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September 21, 2013, 06:26:39 PM
 #71

Now it sounds reminscent of Satoshi Dice, which evidently was quite sustainable; plus it also gives some of the gamblers some of the transaction fees of the blockchain it is played on.

What it has to do with dollar or bitcoin pegs is not really evident in this latest description of it, but maybe the use of the term peg was distracting, especially given that it could call to mind the dreaded trilemma.

Use of the term interest was also maybe acting as a distraction, inasmuch as that, too, is a word that comes up in the "impossible trilemma".

Now we have gambling, in a form known as a prediction market, plus some people other than miners getting portions of the transaction fees of the underlying blockchain.

If Satoshi Dice is anything to judge by, lack of transactions on which to charge fees does not sound massively likely, though I guess that depends on how much gamblers happen to like this particular game and how well the gambling site aka prediction market is marketed.

Presto, no "interest", no "peg", just people betting on whether other people will bet high(er?) or low(er?)...

They aren't even betting on what the value of dollars or "whatevers" is going to be really, are they? Aren't they really only betting on how much other people will bet that it is going to be? So ultimately the "whatever" is merely a word/label/textstring, some bettors will bet higher for one "whatever" than they will for some other "whatever", so if you happen to know what a particular textstring/label I am here calling a "whatever" means in the language or culture or subculture of a particular batch of bettors that could help you guess what they are going to bet that other people will bet that that particular "whatever"'s value is going to be?

Couldn't you thus have, say, bitPoundsOfFlesh, and Shylocks will bet different amounts on it than non-shylocks, for example? In effect having a prediction market to predict what the given population of gamblers is going to bet that they collectively are going to think is the most profitable amount to bet on bitPoundsOfFlesh?

-MarkM-


You seem to have it.    The 'peg' is created because the most profitable way to bet is with market consensus and betting against future consensus is a sure fire way to lose.  Thus we use the term 'market-pegged' because the only rationally way to bet is with consensus.   So you can debate whether or not the market will establish a consensus, but it is clear from the long history of prediction markets that simply describing the terms of the bet is enough to establish consensus.   Thus calling it BitUSD with the expectation that users should bet according to their belief of BitShares vis USD will be enough to establish that consensus... what other consensus could they attribute to it?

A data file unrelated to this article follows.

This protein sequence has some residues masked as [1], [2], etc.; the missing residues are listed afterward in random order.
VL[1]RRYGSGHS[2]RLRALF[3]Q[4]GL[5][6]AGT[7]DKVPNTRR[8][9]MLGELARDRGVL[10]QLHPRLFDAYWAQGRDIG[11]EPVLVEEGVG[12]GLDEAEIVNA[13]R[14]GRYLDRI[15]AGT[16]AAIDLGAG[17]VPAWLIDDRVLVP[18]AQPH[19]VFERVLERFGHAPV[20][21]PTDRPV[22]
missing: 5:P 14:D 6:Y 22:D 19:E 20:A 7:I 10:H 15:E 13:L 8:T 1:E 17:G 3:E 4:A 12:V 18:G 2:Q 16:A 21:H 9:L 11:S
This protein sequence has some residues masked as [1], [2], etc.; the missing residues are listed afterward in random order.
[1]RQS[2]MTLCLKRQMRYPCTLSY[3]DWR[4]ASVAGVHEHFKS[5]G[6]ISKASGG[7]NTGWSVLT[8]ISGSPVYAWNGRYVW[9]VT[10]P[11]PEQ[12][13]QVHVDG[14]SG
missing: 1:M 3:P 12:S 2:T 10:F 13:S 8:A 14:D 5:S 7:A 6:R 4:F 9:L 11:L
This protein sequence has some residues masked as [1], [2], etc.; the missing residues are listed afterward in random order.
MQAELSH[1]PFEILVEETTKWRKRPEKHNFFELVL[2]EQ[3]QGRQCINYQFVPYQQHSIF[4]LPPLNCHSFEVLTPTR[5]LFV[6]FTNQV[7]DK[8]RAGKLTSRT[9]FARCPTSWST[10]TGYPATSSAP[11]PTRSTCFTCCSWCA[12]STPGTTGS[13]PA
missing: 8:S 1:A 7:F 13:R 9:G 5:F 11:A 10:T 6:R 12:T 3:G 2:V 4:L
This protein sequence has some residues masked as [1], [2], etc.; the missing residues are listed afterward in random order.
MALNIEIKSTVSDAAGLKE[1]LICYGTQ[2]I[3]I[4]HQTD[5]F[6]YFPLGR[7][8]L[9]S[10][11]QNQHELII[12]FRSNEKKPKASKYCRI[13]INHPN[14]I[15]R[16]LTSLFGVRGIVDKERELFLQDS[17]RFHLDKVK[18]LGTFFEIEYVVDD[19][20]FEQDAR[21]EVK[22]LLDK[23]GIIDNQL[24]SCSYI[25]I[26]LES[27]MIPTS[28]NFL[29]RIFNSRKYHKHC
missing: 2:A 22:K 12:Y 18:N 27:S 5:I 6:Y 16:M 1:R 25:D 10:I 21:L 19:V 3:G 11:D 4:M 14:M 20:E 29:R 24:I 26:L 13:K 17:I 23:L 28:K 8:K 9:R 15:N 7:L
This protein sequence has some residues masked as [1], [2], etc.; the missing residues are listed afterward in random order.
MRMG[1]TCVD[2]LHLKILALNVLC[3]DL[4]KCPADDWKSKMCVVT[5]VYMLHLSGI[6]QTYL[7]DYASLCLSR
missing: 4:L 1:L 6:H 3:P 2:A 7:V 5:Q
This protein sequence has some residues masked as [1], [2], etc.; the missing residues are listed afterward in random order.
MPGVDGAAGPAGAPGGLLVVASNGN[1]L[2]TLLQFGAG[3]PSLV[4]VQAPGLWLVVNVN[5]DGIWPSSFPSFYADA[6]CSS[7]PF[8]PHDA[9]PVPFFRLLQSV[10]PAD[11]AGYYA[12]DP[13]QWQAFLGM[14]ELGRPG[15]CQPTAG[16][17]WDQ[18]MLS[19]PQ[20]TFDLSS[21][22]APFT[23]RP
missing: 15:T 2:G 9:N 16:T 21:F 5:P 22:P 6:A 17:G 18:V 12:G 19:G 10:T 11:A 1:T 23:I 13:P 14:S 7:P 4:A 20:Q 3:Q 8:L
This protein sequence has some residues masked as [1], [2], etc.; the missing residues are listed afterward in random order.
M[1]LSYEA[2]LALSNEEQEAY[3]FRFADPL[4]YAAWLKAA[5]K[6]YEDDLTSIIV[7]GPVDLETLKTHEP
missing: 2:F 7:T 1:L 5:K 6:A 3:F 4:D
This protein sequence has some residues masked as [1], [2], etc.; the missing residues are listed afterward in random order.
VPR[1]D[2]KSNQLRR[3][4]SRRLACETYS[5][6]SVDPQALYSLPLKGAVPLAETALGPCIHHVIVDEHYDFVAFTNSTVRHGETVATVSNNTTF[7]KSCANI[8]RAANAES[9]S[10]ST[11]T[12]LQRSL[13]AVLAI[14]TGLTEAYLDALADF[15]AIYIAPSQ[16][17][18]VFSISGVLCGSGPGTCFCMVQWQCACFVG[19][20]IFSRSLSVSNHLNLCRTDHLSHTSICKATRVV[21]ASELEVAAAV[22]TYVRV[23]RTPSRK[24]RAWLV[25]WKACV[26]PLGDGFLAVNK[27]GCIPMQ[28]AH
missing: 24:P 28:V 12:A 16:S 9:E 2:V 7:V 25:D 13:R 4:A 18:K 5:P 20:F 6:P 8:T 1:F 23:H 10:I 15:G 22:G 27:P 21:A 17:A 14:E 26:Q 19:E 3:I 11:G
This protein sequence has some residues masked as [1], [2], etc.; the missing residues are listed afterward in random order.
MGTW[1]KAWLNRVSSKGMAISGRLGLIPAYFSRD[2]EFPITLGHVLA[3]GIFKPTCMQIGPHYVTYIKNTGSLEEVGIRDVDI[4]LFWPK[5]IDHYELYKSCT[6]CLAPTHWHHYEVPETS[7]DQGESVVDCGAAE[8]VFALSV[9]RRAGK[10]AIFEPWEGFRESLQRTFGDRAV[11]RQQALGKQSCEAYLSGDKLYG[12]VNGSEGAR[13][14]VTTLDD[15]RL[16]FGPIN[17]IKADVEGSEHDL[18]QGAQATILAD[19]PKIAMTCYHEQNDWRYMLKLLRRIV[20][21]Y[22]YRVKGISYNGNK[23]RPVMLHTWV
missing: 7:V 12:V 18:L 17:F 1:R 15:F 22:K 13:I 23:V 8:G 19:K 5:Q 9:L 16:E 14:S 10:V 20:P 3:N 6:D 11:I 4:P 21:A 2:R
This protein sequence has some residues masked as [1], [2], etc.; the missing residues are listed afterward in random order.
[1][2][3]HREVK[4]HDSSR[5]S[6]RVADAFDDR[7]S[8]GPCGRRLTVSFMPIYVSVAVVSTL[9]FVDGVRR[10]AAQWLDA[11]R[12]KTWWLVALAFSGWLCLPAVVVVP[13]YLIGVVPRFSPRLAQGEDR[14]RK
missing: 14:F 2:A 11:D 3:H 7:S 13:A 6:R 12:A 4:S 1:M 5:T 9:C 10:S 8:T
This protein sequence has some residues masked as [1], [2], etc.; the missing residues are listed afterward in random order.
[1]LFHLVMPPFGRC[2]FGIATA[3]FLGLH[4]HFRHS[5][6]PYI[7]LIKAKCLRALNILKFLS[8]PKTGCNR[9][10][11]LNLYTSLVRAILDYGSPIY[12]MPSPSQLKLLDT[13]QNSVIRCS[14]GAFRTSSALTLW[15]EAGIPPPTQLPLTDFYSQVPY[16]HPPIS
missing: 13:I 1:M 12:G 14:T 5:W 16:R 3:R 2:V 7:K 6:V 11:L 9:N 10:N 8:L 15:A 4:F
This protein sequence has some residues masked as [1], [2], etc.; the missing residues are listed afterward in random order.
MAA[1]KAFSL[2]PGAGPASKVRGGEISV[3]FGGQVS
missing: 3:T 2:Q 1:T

THis is why in our test network we will be having some exotic BitXYZ... just to prove the point... perhaps BitPoundOfFlesh would be a good option... if the price goes to high though, it might encourage canibalism... so perhaps there are better options.

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September 22, 2013, 12:21:13 AM
 #72


The 2007-9 Financial Crisis happened...
Not because very dodgy Quantitive Analysis was widely applied...
But the reason WHY it was.

For decades...
Washington/American culture evolved to "every American has a RIGHT to own a home"...
And countless Govt policies were shaped to allow indigent Americans to buy real estate...
Wall Street simply provided the methodologies and markets Washington needed.

No serious Wall Street player was under the illusion that it wasn't TOTAL BULLSHIT...
And no one went to jail in the end.

Just another bubble among dozens in recent history...
So no reason to indict a century old Financial System...
That produced and sustains the most prosperous country in history...
And replace it with a crypto-currency fetish.

If/when the Bitcoin Bubble pops...
Wired will pen a clone article about the "craziness" of Satoshi Nakamoto and his disciples. Smiley
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September 22, 2013, 07:53:00 AM
Last edit: September 22, 2013, 08:03:03 AM by cunicula
 #73

Ponzi schemes have a formal definition in economics. Every economics PhD is familiar with the so-called "no Ponzi condition".

The no Ponzi condition says that the present value of future debt obligations must be finite.
If not, it is a possible for a firm or government to issue an infinite quantity of debt. This ability to issue infinite debt is called a ponzi scheme.

Bitshares promises to issue interest bearing BTC denominated debt called bitBTC. These bitBTC can be held by creditors indefinately.

This implies that bitshares is a ponzi.

To see why imagine a pure BTC economy. BTC are in fixed supply and are the only form of money in use.
In this economy, BTC must appreciate at an annual rate precisely equal to the economic growth rate. This economic growth rate is also the economy's risk free real interest rate, r. This is a deflationary economy. The nominal interest rate denominted in BTC is equal to 0 and the inflation rate is equal to -r.

Let's introduce a bitBTC into our economy. bitBTC earn strictly positive interest through txn fees. Call this interest rate q > 0.
Let's assume the BTC price of 1 bitBTC is constant over time.

Now consider an investment strategy of buying 1 bitBTC worth of debt an holding it for t years.
This yields a bitBTC payoff of after t years of (1+q)^t bitBTC. The BTC payoff is also (1+q)^t BTC for a 1 BTC investment.

As measured in BTC, the present value at time 0 of this future debt obligation is also (1+q)^t

The no ponzi condition says that the present value of this debt has to remain finite as t goes to infinity. Otherwise, a ponzi scheme exists.

However we now that for any q> 0, (1+q)^t goes off to infinity as t goes to infinity. Therefore, bitshares violates the no ponzi condition.

Ecnonomsts call anything that violates the no ponzi condition a ponzi scheme.

Thus when I refer to bitshares as a ponzi scheme I am going by the textbook definition I was taught in school.
It is the only definition of a ponzi scheme that I know.